The Chicago gang violence that has plagued the city over the last year as it pertains to the underground hip-hop scene has gone unnoticed in the media – until now.
In an essay written by Hyper Vocals’ Jordan Pedersen, he chronicles the violence in Chicago, along with the young rapper upstarts who provide a violent musical backdrop for the killings, including Chief Keef, Lil Reese, and Lil Durk.
Pedersen wonders why the labels that signed these young gangsters have failed to report on the violent music they provide. He writes:
In a year in which Chicago has seen its streets practically run with blood, in the year of Trayvon Martin, in 2012, this is where we are. We have reached a point where Chicago’s predominantly white hip-hop press has essentially become a promotional arm of the Chicago Drill scene, a loose generic term applied to the kind of southern “trap” style music created by Durk, Reese, Keef, and their ascendant in-house producer Young Chop.
But when the physical evidence of the consequences of this scene’s violent rhetoric begins to mount, these same outlets remain silent. Well, actually, they remain as vocal as ever. But for all their effusive coverage of new releases by these artists — searching “Durk,” “Reese,” or “Keef” on Fake Shore Drive reveals that the site posts a story about every scrap of material released by Glory Boyz Entertainment and Only the Family (OTF) — they can’t be bothered to provide the context for the music they’re covering.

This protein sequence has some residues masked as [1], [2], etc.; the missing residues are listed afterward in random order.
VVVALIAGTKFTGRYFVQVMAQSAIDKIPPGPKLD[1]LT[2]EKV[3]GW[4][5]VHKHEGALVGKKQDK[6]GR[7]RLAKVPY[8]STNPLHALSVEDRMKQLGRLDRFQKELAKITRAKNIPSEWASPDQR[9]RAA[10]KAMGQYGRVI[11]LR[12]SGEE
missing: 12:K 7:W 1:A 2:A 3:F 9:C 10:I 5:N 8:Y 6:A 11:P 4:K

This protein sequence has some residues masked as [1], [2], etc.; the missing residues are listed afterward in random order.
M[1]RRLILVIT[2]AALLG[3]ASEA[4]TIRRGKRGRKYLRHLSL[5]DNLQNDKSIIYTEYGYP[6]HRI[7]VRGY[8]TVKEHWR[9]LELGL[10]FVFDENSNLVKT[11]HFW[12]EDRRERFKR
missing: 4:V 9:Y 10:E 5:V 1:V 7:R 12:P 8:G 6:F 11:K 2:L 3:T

Why so silent? Maybe it’s because we hip-hop fans like to have our cake and eat it too: We nod our heads to the genre’s salacious gun talk, being careful not to nod them in the direction of the victims of said gun talk.
Pedersen paints a bleak portrait of how many labels and magazines have promoted these young gangster upstarts, while at the same time ignoring the blood running on the Chicago streets.
For more of Pedersen’s essay, click over to Hyper Vocal.